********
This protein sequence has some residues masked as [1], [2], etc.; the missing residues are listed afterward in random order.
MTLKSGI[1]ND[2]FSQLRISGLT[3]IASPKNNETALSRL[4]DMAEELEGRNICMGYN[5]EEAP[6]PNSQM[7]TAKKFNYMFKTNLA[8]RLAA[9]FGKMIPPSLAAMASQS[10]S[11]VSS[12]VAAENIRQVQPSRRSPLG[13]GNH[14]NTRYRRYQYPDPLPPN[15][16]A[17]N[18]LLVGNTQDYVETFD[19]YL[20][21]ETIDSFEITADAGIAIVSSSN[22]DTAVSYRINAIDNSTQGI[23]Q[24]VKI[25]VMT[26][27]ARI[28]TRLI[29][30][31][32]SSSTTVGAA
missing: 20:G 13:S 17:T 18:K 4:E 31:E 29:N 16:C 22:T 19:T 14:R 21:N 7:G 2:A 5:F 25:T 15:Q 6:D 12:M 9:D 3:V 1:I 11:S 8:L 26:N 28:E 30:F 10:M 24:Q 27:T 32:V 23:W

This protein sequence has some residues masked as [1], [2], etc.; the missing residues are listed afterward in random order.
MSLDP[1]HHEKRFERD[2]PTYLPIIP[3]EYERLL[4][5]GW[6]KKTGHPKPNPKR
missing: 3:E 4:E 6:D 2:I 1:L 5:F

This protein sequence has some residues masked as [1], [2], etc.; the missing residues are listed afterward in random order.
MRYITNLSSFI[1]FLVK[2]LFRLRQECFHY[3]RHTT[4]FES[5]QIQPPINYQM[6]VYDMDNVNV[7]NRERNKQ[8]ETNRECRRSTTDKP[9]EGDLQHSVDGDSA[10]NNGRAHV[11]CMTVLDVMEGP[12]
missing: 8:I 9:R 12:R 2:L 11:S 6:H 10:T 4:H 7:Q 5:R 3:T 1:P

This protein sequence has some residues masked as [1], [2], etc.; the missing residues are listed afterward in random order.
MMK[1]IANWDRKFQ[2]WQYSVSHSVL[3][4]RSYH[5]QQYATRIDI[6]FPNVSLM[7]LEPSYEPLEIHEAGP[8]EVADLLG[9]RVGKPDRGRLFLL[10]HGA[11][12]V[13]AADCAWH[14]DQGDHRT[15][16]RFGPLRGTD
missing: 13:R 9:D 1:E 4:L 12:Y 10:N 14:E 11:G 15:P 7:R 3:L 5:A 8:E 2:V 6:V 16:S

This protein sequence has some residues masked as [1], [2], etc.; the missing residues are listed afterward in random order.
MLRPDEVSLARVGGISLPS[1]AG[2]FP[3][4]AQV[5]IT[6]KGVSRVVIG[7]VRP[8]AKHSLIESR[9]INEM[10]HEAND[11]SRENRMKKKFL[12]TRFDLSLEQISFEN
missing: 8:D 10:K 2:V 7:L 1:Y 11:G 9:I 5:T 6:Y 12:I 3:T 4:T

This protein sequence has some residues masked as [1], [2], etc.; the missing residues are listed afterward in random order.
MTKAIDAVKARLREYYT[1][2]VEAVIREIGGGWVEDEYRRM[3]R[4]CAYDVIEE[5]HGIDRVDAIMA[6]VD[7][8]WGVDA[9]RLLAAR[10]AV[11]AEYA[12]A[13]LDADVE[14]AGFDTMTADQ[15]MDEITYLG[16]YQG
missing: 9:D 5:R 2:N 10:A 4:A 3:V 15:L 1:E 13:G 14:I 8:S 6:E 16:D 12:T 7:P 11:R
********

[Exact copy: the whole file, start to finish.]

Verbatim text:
This protein sequence has some residues masked as [1], [2], etc.; the missing residues are listed afterward in random order.
MTLKSGI[1]ND[2]FSQLRISGLT[3]IASPKNNETALSRL[4]DMAEELEGRNICMGYN[5]EEAP[6]PNSQM[7]TAKKFNYMFKTNLA[8]RLAA[9]FGKMIPPSLAAMASQS[10]S[11]VSS[12]VAAENIRQVQPSRRSPLG[13]GNH[14]NTRYRRYQYPDPLPPN[15][16]A[17]N[18]LLVGNTQDYVETFD[19]YL[20][21]ETIDSFEITADAGIAIVSSSN[22]DTAVSYRINAIDNSTQGI[23]Q[24]VKI[25]VMT[26][27]ARI[28]TRLI[29][30][31][32]SSSTTVGAA
missing: 20:G 13:S 17:T 18:K 4:E 31:E 29:N 16:C 22:T 19:T 14:R 21:N 7:G 2:A 5:F 25:T 15:Q 6:D 12:M 9:D 3:V 1:I 11:S 8:L 26:N 28:E 30:F 10:M 24:Q 27:T 32:V 23:W

This protein sequence has some residues masked as [1], [2], etc.; the missing residues are listed afterward in random order.
MSLDP[1]HHEKRFERD[2]PTYLPIIP[3]EYERLL[4][5]GW[6]KKTGHPKPNPKR
missing: 3:E 4:E 6:D 2:I 1:L 5:F

This protein sequence has some residues masked as [1], [2], etc.; the missing residues are listed afterward in random order.
MRYITNLSSFI[1]FLVK[2]LFRLRQECFHY[3]RHTT[4]FES[5]QIQPPINYQM[6]VYDMDNVNV[7]NRERNKQ[8]ETNRECRRSTTDKP[9]EGDLQHSVDGDSA[10]NNGRAHV[11]CMTVLDVMEGP[12]
missing: 8:I 9:R 12:R 2:L 11:S 6:H 10:T 4:H 7:Q 5:R 3:T 1:P

This protein sequence has some residues masked as [1], [2], etc.; the missing residues are listed afterward in random order.
MMK[1]IANWDRKFQ[2]WQYSVSHSVL[3][4]RSYH[5]QQYATRIDI[6]FPNVSLM[7]LEPSYEPLEIHEAGP[8]EVADLLG[9]RVGKPDRGRLFLL[10]HGA[11][12]V[13]AADCAWH[14]DQGDHRT[15][16]RFGPLRGTD
missing: 13:R 9:D 1:E 4:L 12:Y 10:N 14:E 11:G 15:P 7:R 3:L 5:A 8:E 2:V 6:V 16:S

This protein sequence has some residues masked as [1], [2], etc.; the missing residues are listed afterward in random order.
MLRPDEVSLARVGGISLPS[1]AG[2]FP[3][4]AQV[5]IT[6]KGVSRVVIG[7]VRP[8]AKHSLIESR[9]INEM[10]HEAND[11]SRENRMKKKFL[12]TRFDLSLEQISFEN
missing: 8:D 10:K 2:V 7:L 1:Y 11:G 9:I 5:T 6:Y 12:I 3:T 4:T

This protein sequence has some residues masked as [1], [2], etc.; the missing residues are listed afterward in random order.
MTKAIDAVKARLREYYT[1][2]VEAVIREIGGGWVEDEYRRM[3]R[4]CAYDVIEE[5]HGIDRVDAIMA[6]VD[7][8]WGVDA[9]RLLAAR[10]AV[11]AEYA[12]A[13]LDADVE[14]AGFDTMTADQ[15]MDEITYLG[16]YQG
missing: 9:D 5:R 2:N 10:A 4:A 3:V 15:L 1:E 13:G 14:I 8:S 6:E 16:D 12:T 7:P 11:R